She had a way of seeing the beauty in others, even, and perhaps most especially, when that person couldn’t see it in themselves.
— J. K. Rowling
I read the story of a young boy who worked in a factory, but he had an intense desire to be a singer. When he turned 10 years old, he took his first voice lesson which procured a less than encouraging remark from his teacher, “You can’t sing. You haven’t any voice at all. Your voice sounds like a wind in the shutters.”
His mother, however, believed that he could learn to sing. She was very poor, but she hugged him and said, “My boy, I’m going to make every sacrifice to pay for your voice lessons.”
Her encouragement and sacrifice for her son proved to be invaluable. He became known as one of the world’s greatest singers. His name is Enrico Caruso.
I like this story because it represents such an important leadership quality that is needed today. On a personal level, we know that we will never rise above the way in which we see ourselves. But contrast this in the way you view others. Do you make it a practice to look for the best or are you only finding fault?
When I was a young boy in grade school, I struggled as a student. I was diagnosed with dyslexia which made learning a challenge on many levels. The diagnosis was helpful in getting to the root causes for my academic struggles and receiving the help I needed.
One person responsible for that help was Mrs. Strong – my fourth-grade teacher. She instilled a confidence in me that was lacking along with an inferiority complex to match. But it was her perseverance in working with me that began a process of helping me to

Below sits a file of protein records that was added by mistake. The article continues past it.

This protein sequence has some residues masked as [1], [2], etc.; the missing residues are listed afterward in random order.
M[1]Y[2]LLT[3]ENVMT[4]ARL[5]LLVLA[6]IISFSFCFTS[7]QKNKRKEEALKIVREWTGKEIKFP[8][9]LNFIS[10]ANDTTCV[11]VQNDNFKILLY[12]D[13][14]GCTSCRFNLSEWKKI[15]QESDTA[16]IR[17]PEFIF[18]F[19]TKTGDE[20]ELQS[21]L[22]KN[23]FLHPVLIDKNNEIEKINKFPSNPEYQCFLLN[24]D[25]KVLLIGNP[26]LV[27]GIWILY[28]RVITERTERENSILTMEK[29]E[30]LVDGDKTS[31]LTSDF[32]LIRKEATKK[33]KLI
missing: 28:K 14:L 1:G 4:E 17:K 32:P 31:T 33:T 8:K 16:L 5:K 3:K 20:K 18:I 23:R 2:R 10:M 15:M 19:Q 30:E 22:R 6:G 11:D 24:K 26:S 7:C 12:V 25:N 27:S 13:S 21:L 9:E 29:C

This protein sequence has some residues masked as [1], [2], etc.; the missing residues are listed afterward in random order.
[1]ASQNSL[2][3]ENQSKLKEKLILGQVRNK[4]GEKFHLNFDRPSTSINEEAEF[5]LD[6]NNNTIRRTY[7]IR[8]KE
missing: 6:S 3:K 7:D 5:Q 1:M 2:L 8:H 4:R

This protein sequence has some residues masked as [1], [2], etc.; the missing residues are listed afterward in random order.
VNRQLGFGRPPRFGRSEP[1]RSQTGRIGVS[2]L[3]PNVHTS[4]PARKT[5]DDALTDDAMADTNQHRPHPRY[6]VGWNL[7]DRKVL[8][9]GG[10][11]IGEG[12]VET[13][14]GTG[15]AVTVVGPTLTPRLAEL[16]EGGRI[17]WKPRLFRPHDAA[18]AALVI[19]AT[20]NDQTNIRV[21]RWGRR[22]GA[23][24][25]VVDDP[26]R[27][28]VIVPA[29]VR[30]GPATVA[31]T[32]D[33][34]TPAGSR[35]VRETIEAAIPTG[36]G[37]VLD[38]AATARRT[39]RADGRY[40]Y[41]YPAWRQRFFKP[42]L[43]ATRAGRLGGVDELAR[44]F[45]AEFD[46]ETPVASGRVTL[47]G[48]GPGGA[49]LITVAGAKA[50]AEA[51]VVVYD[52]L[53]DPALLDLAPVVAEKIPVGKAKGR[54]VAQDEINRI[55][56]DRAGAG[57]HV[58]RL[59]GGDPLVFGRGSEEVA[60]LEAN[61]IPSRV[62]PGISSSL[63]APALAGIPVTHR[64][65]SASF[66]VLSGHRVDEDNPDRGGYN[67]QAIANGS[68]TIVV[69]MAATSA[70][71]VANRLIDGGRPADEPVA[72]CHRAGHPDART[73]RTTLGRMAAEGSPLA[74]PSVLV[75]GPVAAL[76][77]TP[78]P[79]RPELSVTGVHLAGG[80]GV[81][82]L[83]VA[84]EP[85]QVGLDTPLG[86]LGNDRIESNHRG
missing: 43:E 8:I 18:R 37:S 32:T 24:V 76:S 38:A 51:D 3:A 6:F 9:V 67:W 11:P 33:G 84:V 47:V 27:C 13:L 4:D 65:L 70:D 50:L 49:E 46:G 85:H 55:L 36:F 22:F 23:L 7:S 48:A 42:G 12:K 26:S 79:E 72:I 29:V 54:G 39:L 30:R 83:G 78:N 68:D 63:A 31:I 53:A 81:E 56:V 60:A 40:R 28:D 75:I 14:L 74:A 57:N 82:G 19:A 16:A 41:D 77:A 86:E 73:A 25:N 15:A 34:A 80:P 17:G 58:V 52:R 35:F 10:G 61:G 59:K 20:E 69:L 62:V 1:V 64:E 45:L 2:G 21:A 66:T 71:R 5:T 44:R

change my mindset which subsequently helped me academically. The changes didn’t happen overnight, but the seeds were planted that brought me to where I am today.
Seeing the best in your people is an important first step in adding value to them. Your people will never be moved or helped by your silent observations. So what can you do as a leader not just to see the best in others but to help move them from where they are today to a place of greater meaning and purpose in the future? Here are a few suggestions.
You can only see the best in others up close. When you build relationships with your people you will be more prone to see the best and finer qualities in them. It’s also through that relationship that you can identify areas that need improvement. But because you first built a relationship, you now have the credibility to see both and add value.
The relationships that you have with your people will be different from person to person. But when it comes to calling out the best in your people it must be based on trust. Seeing the best in others is just a beginning. Helping people grow to new levels happens when they trust you because trust is the currency of relationships. Don’t ever underestimate the importance of trust. It’s the best way forward.
Build with patience
Seeing the best in others and calling it out is invaluable to your people. It’s a morale booster and confidence builder that’s always appreciated. However, you must think long-term and pack your patience as you help your people grow. Seeing the best qualities in your people doesn’t mean those qualities are polished or perfected — it simply means you recognize them. As a leader, your job is akin to seeing the diamond in the rough. Now that you’ve found it, you can begin to refine it. Be patient with the process.
Build for the right reasons
Growing and developing leaders around you seeing the best in them, should never be done with selfish motives or intentions. If your angle in seeing the best in your people and developing them is for your own benefit down the road, then perhaps you should reassess your motives. Seeing and wanting the best for your people should first and foremost be about making them a better leader. The residual effects that come ought to be secondary to helping that person reach his or her full potential.
Are you seeing the best in others?
©2021 Doug Dickerson
Read more at dougdickerson.net.